Getting out of the Rut

This morning I saw a glimpse of a news story on the national news featuring four young guys who were traveling around the country to complete items on their Bucket List of things to do before they die. In so doing, each time they check off an item, they turn to the community around them to assist someone else in doing the same.

It occurs to me that most of us are buried alive (in their words) by our mindset. For instance, about 7 or 8 years ago I went through an extensive leadership training which forced us each to write out and share our dreams and desires in life. Almost simultaneously, my minister asked several of us the same question. In each case, I was at a loss.

I hadn’t spent my life focusing on what I wanted. I spent my life focusing on how to make good where I was. Opening the lens to consider other options or extensions beyond me took a lot of effort. However, once there, the energies within began churning. Sure, I realized I was confined by several factors, yet much of the joy of life is in negotiating the challenges we face.

Through my coaching experiences of helping others become what they hope for, I constantly run into the expression, “But I can’t.” Excuses then roll out, either around money, time, priority, natural talents, etc. Just as how I felt back when I shifted gears from teaching to coaching.

“But Merri, you are half-way to retirment. It’s not logical.”
“What do you know about business, Merri?”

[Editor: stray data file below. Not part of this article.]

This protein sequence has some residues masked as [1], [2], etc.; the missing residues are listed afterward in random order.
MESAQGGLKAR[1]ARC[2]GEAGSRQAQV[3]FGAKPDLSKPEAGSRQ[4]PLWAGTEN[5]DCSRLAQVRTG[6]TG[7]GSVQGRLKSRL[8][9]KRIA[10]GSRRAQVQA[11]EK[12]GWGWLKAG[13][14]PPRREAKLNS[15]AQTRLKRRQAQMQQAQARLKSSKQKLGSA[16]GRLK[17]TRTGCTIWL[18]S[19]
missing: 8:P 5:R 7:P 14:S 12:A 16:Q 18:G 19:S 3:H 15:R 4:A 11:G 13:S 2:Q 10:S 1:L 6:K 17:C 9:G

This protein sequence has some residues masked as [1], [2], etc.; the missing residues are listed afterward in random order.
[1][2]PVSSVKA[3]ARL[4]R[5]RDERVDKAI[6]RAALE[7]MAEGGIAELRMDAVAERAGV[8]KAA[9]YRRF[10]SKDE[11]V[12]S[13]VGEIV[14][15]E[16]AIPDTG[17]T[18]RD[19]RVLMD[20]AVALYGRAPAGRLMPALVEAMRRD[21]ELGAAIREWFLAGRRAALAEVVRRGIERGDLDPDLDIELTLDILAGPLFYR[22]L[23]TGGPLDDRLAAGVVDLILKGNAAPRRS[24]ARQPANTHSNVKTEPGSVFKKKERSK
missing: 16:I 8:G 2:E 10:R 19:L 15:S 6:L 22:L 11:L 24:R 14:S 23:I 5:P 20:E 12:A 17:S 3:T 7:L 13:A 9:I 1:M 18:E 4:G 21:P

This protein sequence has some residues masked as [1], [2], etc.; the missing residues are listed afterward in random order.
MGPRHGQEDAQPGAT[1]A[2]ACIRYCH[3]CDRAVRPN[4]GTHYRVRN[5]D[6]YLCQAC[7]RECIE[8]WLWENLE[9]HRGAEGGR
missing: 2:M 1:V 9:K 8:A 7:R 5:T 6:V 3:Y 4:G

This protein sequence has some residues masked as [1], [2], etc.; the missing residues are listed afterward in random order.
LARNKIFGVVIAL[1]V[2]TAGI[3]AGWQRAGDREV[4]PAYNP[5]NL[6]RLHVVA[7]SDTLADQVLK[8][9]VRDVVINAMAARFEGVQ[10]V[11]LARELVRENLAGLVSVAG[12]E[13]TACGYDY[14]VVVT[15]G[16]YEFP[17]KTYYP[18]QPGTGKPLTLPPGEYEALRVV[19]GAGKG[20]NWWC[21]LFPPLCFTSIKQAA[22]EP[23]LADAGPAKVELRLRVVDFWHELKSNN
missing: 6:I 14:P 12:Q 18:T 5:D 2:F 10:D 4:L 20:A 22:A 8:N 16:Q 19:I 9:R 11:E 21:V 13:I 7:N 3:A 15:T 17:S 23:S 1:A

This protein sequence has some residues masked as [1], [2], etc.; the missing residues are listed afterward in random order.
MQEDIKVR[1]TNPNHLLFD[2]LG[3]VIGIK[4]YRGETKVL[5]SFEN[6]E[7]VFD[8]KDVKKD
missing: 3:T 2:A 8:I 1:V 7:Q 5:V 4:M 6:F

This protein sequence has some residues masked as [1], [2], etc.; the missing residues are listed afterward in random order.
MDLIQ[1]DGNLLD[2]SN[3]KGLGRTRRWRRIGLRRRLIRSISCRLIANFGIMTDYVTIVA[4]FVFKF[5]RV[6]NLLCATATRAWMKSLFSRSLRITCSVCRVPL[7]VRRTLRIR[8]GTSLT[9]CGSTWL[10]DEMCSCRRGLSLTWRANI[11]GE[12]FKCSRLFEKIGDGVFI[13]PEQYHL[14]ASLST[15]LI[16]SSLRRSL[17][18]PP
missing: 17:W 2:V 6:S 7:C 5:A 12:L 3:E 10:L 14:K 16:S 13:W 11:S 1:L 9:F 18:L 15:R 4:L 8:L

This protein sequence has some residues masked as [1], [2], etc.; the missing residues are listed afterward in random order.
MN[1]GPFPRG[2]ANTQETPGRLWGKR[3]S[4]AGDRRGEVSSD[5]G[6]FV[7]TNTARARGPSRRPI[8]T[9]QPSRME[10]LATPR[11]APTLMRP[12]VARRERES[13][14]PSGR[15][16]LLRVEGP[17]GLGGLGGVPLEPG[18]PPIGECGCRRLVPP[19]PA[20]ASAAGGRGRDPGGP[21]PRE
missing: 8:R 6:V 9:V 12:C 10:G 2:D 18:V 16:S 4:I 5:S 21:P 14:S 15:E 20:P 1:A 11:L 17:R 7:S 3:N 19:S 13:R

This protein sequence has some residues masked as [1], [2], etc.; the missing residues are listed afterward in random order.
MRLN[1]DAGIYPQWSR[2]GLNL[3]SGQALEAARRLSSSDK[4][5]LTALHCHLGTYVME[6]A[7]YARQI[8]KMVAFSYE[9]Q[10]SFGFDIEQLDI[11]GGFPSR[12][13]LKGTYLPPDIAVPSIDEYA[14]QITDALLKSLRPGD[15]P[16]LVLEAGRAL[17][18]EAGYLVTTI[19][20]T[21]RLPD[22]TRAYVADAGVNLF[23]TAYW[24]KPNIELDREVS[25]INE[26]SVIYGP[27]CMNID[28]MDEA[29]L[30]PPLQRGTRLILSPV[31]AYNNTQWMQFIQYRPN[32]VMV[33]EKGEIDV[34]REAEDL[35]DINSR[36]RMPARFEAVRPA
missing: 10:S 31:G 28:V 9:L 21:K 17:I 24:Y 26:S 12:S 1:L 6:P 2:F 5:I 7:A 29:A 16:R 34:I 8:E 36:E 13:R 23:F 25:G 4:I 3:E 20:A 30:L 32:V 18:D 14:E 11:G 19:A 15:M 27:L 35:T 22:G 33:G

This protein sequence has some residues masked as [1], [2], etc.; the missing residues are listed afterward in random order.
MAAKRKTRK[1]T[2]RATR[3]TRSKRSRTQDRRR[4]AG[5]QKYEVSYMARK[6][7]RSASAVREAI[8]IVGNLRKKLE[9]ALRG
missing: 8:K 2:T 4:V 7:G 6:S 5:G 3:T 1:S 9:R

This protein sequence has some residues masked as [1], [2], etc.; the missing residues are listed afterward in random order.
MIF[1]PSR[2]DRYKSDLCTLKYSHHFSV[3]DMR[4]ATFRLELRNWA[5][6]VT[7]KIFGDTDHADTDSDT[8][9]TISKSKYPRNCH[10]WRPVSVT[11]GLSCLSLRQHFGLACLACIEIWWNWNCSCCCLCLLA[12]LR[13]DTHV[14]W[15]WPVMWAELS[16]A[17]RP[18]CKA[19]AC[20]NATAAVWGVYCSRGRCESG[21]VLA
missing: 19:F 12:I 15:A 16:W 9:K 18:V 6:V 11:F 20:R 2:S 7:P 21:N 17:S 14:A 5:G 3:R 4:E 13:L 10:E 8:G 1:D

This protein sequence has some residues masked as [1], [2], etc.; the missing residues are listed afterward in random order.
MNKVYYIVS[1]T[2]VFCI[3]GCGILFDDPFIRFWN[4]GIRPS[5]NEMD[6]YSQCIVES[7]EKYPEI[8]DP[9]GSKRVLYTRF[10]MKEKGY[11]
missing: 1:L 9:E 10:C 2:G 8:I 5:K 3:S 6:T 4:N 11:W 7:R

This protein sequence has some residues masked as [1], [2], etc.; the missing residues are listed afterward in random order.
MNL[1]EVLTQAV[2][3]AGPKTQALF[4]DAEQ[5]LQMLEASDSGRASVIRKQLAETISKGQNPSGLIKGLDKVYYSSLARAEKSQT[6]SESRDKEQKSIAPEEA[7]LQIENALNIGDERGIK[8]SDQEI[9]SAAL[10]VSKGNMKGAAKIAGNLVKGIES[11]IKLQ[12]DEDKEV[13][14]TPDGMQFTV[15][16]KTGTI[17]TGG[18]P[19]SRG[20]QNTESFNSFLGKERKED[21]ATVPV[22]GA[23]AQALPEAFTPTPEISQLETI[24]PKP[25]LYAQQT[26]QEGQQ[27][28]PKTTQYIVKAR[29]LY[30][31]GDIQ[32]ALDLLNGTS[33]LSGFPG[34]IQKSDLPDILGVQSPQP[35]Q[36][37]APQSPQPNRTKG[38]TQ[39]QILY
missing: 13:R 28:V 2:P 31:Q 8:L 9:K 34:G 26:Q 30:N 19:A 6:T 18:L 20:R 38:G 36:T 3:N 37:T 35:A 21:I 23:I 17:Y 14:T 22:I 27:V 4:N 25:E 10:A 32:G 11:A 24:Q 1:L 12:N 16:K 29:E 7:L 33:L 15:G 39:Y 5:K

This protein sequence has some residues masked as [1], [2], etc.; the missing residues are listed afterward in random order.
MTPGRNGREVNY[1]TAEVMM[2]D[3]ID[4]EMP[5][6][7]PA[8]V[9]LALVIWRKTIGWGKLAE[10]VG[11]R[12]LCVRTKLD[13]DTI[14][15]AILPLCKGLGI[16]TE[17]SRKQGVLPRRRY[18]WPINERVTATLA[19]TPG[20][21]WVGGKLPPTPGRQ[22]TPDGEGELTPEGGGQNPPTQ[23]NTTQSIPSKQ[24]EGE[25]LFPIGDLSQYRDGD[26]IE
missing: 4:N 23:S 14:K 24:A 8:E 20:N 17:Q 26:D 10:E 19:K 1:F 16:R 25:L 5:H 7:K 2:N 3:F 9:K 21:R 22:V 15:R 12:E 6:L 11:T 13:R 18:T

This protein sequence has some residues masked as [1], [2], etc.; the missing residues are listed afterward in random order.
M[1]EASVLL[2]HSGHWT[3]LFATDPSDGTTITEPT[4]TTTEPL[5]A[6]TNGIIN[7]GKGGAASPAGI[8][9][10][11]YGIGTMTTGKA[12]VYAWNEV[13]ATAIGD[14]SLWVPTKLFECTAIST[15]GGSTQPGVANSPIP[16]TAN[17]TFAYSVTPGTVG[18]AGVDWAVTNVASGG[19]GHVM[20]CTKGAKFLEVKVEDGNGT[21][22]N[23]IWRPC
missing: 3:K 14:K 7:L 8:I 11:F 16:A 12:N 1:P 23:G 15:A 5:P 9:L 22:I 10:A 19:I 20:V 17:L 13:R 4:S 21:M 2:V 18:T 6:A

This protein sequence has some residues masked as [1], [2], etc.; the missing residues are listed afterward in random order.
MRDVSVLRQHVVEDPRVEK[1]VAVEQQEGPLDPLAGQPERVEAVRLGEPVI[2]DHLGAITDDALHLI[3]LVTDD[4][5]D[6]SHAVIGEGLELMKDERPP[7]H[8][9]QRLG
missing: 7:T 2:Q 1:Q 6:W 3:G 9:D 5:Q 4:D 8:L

Logic and black and white circumstances work on paper. They simply don’t fuel our motivation and sense of well-being.

The young boys in the morning broadcast seem to feel a vocation won’t appeal to their purpose. Or perhaps it’s just the reverse – a vocation may come out of it. Let’s say that’s the case. Nonetheless, they are taking a risk of being ridiculed for playing around with their life instead of growing up or disappointing someone for not entering the work force. What they are gaining is a sense of self. And until any of us has a sense of value, none of us will see our own purpose in life.

We may punch a time-clock, yet our attitude and spirit will stay in a rut, muddied by life and the negativity we attract.

Our hope is that instances of dreams we had early in life will resurface. My early dreams were of getting on a stage. Although I studied theatre, performed community and local college theatre, the biggest experiences of living my purpose come when helping others perform. Maybe that’s when I make presentations on confidence building, on handling tough conversations, or on connecting well with others. Maybe it’s when I’m face to face with someone who needs a boost, who is reconnecting to their spirit and is learning that logic isn’t all that matters.

Define what you desire and then examine how important it is to OTHERS that you work towards it. Without that perspective, our appeal to self-sacrifice will talk us out of it, and our rut will deepen.

The day I put away the chalk and gradebook I felt fear, yet I never felt more spirit and support. It is so worth getting out of the rut, even if it takes letting others help us.

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On January 15th, 2010, posted in: Uncategorized by